The law enforcers and lawbreakers, the custodians of law and the notorious impeachers all indulge in decimating the integrity of our State’s frail writ. With the writ of State fighting to survive, it becomes quite unreasonable for one to expect that it will suddenly appear as a profoundly powerful force that will make things right. We have strengthened the Goliath at the expense of David.

The writ of our State has been rendered toothless. It has been denuded time and again to reveal its starved will and suffering existence. This situation is welcomed by many from outside the government as well as those within.

The establishment, in its entirety, benefits from this colossal breakdown of State power. There is no real intent to restore the balance. People argue that a State that is unable or unwilling to provide for its sustenance, security, health and welfare is presumed dead. And that is how the writ of our State is treated.

Read more: Pakistan: The incredible state

The State machinery that was obligated to maintain the writ of the State is in complete shambles and relies mostly on negotiated settlements sans any lasting workable solutions. Stop-gap and ad-hoc arrangements lacquered with bureaucratic apathy are advertised as successful outcomes followed by loud applauses meant to drown any cry of truth. They have forgotten that negotiations in matters where State is involved, in order to succeed must be managed from a position of authority with clearly defined red lines.

The result is manifested by the State of Pakistan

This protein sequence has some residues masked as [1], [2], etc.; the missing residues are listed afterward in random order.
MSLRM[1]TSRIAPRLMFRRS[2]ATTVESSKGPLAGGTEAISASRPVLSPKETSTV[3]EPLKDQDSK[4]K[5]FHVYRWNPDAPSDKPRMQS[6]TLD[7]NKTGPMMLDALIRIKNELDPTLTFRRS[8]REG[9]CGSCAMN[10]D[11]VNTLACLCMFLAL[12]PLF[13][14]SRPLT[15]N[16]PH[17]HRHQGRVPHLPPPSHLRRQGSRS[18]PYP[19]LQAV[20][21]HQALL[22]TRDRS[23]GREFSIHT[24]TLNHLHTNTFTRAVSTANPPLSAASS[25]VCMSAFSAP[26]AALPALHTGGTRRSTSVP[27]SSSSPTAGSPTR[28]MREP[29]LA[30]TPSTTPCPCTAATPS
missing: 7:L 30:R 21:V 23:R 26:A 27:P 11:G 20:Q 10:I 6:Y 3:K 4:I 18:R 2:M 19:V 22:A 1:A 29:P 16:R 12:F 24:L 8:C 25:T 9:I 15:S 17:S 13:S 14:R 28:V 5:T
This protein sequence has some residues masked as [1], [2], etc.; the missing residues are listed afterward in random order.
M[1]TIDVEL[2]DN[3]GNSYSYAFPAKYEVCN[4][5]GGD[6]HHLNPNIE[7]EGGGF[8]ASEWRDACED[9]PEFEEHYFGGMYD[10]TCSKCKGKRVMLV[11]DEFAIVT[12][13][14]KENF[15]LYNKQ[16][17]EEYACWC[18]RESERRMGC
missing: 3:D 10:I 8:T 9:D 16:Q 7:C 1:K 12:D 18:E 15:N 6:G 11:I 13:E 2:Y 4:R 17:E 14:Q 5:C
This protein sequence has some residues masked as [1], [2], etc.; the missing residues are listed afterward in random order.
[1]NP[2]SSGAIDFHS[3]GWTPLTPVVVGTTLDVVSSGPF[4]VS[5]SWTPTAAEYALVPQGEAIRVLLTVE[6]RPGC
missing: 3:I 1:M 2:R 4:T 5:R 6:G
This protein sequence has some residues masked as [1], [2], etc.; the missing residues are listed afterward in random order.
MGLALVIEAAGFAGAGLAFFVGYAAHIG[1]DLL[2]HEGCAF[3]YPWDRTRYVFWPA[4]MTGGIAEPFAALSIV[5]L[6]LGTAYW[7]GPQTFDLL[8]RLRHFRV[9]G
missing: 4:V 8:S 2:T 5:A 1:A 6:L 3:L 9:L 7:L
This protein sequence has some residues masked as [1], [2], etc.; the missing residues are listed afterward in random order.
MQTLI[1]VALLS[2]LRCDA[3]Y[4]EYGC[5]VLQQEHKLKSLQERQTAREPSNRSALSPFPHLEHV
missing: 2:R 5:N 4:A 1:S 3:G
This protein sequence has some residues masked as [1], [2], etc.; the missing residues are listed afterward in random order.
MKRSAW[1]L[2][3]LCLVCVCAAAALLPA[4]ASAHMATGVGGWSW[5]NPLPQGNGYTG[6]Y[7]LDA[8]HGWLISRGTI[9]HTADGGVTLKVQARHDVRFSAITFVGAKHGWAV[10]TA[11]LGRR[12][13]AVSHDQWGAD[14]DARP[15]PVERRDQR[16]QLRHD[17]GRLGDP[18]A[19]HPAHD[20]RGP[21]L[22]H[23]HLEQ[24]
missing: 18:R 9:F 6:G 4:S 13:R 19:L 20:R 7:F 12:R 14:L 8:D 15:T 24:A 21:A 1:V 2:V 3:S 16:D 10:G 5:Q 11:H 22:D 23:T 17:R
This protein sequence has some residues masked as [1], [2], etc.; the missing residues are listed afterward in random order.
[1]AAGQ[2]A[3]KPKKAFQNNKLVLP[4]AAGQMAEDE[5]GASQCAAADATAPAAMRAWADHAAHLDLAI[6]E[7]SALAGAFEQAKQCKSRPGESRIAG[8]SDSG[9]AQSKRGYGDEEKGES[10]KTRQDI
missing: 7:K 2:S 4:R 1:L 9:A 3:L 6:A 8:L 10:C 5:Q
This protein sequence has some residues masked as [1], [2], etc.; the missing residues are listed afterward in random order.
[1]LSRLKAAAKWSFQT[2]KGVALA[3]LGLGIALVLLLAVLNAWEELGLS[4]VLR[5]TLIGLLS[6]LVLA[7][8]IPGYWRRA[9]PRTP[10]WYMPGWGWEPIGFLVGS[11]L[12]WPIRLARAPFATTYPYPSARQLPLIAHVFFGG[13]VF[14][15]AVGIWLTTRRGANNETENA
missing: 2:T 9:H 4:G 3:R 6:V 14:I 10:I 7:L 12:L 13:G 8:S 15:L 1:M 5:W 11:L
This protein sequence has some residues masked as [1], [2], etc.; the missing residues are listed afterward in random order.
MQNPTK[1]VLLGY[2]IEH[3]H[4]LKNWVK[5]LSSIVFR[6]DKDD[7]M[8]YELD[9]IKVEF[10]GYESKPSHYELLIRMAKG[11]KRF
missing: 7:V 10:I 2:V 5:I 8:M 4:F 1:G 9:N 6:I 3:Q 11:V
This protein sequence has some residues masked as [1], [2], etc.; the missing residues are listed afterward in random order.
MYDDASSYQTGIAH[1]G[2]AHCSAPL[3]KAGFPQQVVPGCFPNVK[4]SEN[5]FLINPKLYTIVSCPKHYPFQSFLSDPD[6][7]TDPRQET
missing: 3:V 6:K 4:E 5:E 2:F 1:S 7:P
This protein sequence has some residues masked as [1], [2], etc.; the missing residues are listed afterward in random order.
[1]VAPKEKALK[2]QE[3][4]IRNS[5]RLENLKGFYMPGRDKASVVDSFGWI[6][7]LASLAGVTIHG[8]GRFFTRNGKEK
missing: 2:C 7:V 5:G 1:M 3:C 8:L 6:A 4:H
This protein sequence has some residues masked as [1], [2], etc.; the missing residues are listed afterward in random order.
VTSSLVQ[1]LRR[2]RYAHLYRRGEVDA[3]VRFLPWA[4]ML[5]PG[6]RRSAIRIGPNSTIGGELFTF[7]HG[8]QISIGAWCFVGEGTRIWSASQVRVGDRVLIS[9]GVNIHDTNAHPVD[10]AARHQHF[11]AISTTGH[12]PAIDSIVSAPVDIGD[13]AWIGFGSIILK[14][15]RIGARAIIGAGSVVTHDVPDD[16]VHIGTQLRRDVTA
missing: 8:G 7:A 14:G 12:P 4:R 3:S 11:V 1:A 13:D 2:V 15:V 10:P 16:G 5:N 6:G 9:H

Here, apart from the hollow rhetoric, the State wears an apologetic look while entering into negotiations. Most often the red lines are erased before the talks begin. Fear, suspicion, unwillingness, confusion, lack of cohesion among the pillars of the State, compound the malaise.

We have failed to enforce the Constitution, a document most quoted and least implemented. Many among us, especially the Establishment including the bureaucracy, are impervious to the constitutional mandate. They just do not care. In fact, they think it is not even worth reading. Too long and carries a lot of law for their liking. Ordinary mortals have no use of it as our Constitution speaks about rights with corresponding duties, a phenomenon alien to our national being.

Read more: Was Quaid-e-Azam’s Pakistan meant to be a secular state?

In the context of present crises that is yet another attempt to tarnish our image and challenge our otherwise tumbling State writ, let me conclude by quoting Article 5 of our Constitution that prescribes that loyalty to the State is the basic duty of every citizen. This Article further reads that obedience to the Constitution is the inviolable obligation of every citizen. Article 256 bans private militia and our law makes it an actionable offense.


Faisal Zaman is a lawyer with more than 25 years of professional experience. He writes regularly on legal, social and political issues. He has also worked with the apex regulator of the corporate world and has acquired intrinsic knowledge about core corporate issues as well the working of a federal institution.

His legal practice involves transactional & contractual drafting, mediation, advisory and research assignments within one or multiple jurisdictions. He can be contacted at faisalzamanadv@gmail.com. The views expressed in this article are the author’s own and do not necessarily reflect the editorial policy of Global Village Space.